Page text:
Perhaps the headline should have said details that much of the media is ignoring. We live in times of apparently shrinking attention spans, and news reports often lead the way if there’s complexity involved.
Trying to understand the current economy means never stopping at the headline. Let’s touch on some of the things to consider.
It’s called ‘gross’ for a reason
GDP is, by definition of the term, a gross measurement of the economy. Things can be roaring back for many and still limp for millions of others. Look at this graph of data from the U.S. Bureau of Economic Analysis that economist and policy expert Claudia Sahm posted on Twitter.
The top 10% get more income than the bottom 60%. It should be shocking, but GDP growth won’t show it. Even if you chose to be heartless about how many people, often doing “essential” work, are left to sink, pragmatism should kick in. Something like 68% of GDP depends on consumer spending. People at the top might spend a lot, but there aren’t enough of them to do the massive amount of consumption that keeps the economy afloat.
This is a bare minimum
For an article I was working on, I recently spoke with Andrew Butters, an economist and assistant professor at Indiana University’s Kelley School of Business as well as a former associate economist in the Economic Research Department at the Federal Reserve Bank of Chicago. He had said that it would take 6% growth just to get up back to pre-pandemic levels.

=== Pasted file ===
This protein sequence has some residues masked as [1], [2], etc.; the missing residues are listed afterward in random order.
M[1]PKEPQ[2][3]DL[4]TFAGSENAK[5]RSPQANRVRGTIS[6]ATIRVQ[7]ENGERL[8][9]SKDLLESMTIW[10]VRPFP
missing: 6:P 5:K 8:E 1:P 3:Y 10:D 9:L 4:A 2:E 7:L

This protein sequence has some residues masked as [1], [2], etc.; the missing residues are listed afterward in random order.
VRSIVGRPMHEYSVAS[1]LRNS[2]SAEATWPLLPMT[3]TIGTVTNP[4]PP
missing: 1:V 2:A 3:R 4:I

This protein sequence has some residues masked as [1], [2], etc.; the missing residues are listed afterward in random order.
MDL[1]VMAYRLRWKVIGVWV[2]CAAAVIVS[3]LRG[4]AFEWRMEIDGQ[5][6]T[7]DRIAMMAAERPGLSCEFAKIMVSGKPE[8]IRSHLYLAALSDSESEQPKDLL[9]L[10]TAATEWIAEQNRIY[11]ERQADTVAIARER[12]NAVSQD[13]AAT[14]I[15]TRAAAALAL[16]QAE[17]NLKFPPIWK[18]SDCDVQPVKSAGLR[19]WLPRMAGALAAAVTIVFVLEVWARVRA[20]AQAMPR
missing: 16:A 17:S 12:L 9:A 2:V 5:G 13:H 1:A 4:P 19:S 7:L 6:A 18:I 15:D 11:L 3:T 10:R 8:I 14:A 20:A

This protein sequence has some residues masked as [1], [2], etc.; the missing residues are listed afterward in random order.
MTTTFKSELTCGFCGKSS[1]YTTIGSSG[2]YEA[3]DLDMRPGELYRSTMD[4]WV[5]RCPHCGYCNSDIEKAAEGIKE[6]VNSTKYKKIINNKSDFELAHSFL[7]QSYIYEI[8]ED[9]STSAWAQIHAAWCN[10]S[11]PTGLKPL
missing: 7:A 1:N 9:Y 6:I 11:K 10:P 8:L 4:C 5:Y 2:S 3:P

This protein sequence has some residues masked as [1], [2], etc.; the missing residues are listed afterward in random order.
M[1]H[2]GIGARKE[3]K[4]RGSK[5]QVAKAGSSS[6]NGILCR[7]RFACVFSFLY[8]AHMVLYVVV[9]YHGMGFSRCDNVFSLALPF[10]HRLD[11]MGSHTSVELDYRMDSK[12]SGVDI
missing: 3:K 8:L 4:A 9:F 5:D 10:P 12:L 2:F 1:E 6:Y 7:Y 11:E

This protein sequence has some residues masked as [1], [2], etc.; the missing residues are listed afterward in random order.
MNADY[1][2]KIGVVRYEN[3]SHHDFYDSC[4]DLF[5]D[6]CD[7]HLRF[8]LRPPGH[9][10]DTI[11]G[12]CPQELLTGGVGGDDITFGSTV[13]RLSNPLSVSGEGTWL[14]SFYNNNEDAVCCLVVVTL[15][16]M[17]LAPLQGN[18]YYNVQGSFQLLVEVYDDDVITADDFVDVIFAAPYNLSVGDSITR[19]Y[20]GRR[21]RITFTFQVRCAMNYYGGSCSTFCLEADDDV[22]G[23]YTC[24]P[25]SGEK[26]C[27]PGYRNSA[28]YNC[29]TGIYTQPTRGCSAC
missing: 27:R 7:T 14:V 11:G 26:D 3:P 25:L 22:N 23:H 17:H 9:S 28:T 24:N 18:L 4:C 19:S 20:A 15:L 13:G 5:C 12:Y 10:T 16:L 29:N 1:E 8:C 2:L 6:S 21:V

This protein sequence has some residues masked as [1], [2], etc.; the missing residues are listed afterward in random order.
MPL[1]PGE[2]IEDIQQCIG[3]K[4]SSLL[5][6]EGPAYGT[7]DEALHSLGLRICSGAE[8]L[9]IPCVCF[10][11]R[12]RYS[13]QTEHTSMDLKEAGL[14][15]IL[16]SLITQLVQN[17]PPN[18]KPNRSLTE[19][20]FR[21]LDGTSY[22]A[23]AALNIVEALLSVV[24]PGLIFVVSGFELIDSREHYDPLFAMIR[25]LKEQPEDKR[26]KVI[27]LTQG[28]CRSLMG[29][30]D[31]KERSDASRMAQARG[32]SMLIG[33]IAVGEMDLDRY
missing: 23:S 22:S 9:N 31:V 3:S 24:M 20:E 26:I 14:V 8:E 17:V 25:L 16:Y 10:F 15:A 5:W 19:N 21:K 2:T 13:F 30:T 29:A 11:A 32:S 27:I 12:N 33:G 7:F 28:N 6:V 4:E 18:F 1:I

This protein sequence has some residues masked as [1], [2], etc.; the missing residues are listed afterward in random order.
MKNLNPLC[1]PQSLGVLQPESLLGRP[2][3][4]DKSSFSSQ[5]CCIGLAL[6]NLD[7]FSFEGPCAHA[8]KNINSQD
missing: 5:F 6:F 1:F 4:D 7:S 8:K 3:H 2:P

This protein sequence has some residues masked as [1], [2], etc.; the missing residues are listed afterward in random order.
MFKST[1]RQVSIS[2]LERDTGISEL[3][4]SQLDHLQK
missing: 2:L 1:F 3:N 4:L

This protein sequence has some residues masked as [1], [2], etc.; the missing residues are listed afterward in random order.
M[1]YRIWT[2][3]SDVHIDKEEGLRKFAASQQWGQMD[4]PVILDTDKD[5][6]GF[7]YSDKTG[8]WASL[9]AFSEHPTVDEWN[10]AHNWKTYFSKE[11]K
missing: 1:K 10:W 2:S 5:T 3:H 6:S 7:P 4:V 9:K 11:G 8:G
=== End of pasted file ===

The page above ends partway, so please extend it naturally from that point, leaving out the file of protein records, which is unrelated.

This level of GDP growth is effectively the experience of having just enough fuel in a car to reach your destination with the assumptions that you’d need to top off the fumes in the tank when you arrived. This is not the time to be complacent.
Growth needed huge government help
There’s been criticism of the Fed, of Congress, and of the Biden administration for continuing to push help out to people and businesses. Keep in mind the previous point, that the country needs at least 6% annual growth to get back to more or less normal. Here’s a point that Chad Moutray, chief economist at the National Association of Manufacturers, made on Twitter:
Of the 6.4% growth, 1.12% (on the order of one out of every six growth dollars) came from government spending. Without that aid, GDP growth would have been around 5.3% on an annual basis, or not enough to get clear of the pandemic pit. We don’t want to end up a couple of miles from where we’re headed with an empty gas tank.
Businesses aren’t really back. If they were, the government boost would have been over and above, not a basic portion. For example, exports of goods and services where down 1.1%, which hasn’t been the typically pattern for first quarters over the last five years. And private inventory investment was down. Both of these categories are contributors to GDP, so a drop in either brings GDP down.
Current-dollar income personal income growth of a walloping 59.0% (compared to a 6.9% decrease in Q4 of 2020) “primarily reflected government social benefits related to pandemic relief programs, notably direct economic impact payments to households established by the Coronavirus Response and Relief Supplemental Appropriations Act and the American Rescue Plan Act,” according to the U.S. Bureau of Economic Analysis.
When people have money, they can and will (and will have to) spend it, which keeps the economy robust. Nowhere near time to claim mission accomplished.
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